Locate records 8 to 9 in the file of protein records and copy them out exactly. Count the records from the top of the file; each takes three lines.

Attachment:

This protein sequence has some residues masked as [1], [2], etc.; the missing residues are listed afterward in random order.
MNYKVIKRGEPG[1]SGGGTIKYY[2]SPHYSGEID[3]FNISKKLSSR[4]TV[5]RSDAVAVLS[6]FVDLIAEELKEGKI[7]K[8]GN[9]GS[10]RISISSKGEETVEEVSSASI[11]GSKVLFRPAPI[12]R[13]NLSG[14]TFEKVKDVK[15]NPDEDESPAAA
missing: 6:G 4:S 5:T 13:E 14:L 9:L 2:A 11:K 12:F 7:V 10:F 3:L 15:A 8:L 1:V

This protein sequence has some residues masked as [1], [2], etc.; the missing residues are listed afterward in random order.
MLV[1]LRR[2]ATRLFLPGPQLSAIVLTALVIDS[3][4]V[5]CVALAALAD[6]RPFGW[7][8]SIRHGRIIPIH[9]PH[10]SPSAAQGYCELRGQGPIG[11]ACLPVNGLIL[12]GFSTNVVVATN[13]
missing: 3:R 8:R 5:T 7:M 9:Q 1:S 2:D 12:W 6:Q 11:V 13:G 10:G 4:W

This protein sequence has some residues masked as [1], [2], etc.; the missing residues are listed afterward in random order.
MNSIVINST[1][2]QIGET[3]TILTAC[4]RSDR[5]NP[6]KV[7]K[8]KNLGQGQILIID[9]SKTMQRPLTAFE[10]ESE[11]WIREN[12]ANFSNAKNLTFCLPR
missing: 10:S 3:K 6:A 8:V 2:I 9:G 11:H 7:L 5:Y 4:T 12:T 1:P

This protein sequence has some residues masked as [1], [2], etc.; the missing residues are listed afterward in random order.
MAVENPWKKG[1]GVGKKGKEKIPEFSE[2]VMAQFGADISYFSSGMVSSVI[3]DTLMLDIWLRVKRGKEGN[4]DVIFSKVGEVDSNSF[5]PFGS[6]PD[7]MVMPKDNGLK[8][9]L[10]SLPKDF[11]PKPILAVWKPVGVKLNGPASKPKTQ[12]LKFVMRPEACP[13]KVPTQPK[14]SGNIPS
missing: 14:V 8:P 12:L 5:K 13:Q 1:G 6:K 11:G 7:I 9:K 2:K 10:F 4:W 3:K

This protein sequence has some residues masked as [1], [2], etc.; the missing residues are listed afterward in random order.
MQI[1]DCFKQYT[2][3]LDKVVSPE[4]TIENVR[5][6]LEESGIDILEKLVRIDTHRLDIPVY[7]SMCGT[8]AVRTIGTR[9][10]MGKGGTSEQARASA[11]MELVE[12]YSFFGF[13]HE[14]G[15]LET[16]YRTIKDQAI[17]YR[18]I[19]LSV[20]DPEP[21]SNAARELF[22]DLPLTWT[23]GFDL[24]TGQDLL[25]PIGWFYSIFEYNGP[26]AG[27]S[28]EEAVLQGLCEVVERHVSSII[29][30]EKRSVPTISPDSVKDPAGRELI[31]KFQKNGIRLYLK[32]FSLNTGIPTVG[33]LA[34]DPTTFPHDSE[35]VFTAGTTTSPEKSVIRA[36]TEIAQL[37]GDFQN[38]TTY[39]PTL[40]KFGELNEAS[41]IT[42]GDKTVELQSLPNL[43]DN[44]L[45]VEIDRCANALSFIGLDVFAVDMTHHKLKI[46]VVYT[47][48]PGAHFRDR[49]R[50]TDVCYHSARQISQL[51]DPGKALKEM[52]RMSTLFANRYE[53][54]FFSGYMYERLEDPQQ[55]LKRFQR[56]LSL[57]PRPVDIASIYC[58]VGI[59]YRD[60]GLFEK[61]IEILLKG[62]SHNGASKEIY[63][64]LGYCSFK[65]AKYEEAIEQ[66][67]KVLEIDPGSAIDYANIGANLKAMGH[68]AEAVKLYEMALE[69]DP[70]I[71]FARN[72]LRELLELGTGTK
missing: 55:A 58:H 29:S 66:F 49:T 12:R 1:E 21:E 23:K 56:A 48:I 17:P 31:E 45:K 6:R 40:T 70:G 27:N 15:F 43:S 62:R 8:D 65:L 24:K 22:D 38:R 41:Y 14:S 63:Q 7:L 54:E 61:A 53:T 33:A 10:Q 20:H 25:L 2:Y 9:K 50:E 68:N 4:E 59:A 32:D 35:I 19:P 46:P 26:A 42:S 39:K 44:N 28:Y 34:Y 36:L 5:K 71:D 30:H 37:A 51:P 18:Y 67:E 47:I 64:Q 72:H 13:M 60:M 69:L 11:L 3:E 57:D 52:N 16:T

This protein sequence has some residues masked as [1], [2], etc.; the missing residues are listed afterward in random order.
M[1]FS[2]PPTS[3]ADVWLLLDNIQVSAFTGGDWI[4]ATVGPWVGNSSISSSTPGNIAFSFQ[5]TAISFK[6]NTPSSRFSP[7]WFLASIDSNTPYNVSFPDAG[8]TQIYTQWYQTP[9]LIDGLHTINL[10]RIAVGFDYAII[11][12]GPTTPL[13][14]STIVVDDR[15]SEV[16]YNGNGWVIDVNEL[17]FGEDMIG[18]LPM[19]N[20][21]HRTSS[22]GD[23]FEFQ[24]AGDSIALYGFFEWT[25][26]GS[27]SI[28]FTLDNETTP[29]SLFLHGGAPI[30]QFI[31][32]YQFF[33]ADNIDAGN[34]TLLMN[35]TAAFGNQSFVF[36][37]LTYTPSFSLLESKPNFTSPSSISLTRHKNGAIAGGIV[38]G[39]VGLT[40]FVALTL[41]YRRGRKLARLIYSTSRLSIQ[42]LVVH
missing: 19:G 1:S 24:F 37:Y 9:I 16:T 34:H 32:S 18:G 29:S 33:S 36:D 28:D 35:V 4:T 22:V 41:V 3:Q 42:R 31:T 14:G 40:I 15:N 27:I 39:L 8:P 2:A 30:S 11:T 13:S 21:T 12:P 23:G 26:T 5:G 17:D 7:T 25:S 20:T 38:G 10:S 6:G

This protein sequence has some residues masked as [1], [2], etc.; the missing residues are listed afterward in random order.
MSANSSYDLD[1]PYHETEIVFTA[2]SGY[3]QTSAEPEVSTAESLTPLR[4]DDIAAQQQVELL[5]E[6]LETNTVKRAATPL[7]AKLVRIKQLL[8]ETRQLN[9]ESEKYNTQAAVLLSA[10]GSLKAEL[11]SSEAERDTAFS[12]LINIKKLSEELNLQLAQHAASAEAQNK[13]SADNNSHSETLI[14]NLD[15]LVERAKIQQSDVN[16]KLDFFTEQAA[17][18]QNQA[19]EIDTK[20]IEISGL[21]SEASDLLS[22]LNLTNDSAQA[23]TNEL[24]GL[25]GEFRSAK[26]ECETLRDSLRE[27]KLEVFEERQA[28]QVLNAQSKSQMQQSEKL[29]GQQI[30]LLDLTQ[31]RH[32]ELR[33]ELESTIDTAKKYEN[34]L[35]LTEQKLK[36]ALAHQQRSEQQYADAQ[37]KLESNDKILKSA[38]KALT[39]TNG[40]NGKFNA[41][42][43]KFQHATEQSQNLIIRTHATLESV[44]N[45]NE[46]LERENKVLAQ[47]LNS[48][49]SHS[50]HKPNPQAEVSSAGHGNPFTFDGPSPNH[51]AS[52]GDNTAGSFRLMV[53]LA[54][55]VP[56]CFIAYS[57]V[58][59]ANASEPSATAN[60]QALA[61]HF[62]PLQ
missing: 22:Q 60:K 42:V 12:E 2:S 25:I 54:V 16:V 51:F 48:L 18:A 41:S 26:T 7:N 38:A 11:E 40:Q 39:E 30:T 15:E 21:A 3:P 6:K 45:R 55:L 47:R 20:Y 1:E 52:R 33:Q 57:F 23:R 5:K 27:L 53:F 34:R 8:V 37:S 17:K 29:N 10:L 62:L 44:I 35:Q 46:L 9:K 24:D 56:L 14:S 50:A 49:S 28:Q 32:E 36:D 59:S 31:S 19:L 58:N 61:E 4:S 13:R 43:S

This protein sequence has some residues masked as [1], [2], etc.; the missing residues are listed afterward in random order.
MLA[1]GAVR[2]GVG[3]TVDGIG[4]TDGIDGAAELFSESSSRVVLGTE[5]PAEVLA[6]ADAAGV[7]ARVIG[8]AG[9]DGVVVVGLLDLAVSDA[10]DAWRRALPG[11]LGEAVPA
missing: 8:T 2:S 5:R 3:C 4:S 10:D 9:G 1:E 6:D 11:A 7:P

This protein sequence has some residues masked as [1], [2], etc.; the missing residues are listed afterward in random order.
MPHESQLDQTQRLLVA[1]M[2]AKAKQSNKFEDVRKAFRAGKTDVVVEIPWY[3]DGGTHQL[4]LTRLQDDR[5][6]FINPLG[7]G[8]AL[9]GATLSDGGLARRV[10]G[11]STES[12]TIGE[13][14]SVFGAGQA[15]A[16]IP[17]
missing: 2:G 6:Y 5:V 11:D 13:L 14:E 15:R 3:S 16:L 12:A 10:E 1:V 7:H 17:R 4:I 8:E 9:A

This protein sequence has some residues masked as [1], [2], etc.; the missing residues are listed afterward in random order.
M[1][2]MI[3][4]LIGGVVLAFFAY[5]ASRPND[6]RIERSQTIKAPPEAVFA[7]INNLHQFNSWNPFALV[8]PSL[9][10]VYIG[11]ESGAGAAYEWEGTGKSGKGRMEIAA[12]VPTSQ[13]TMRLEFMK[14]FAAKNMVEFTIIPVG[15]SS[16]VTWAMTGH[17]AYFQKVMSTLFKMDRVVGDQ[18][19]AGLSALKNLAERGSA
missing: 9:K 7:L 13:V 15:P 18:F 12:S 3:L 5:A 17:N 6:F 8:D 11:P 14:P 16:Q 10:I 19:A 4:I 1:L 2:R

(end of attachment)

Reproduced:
This protein sequence has some residues masked as [1], [2], etc.; the missing residues are listed afterward in random order.
MLA[1]GAVR[2]GVG[3]TVDGIG[4]TDGIDGAAELFSESSSRVVLGTE[5]PAEVLA[6]ADAAGV[7]ARVIG[8]AG[9]DGVVVVGLLDLAVSDA[10]DAWRRALPG[11]LGEAVPA
missing: 8:T 2:S 5:R 3:C 4:S 10:D 9:G 1:E 6:D 11:A 7:P

This protein sequence has some residues masked as [1], [2], etc.; the missing residues are listed afterward in random order.
MPHESQLDQTQRLLVA[1]M[2]AKAKQSNKFEDVRKAFRAGKTDVVVEIPWY[3]DGGTHQL[4]LTRLQDDR[5][6]FINPLG[7]G[8]AL[9]GATLSDGGLARRV[10]G[11]STES[12]TIGE[13][14]SVFGAGQA[15]A[16]IP[17]
missing: 2:G 6:Y 5:V 11:D 13:L 14:E 15:R 3:S 16:L 12:A 10:E 1:V 7:H 17:R 4:I 8:E 9:A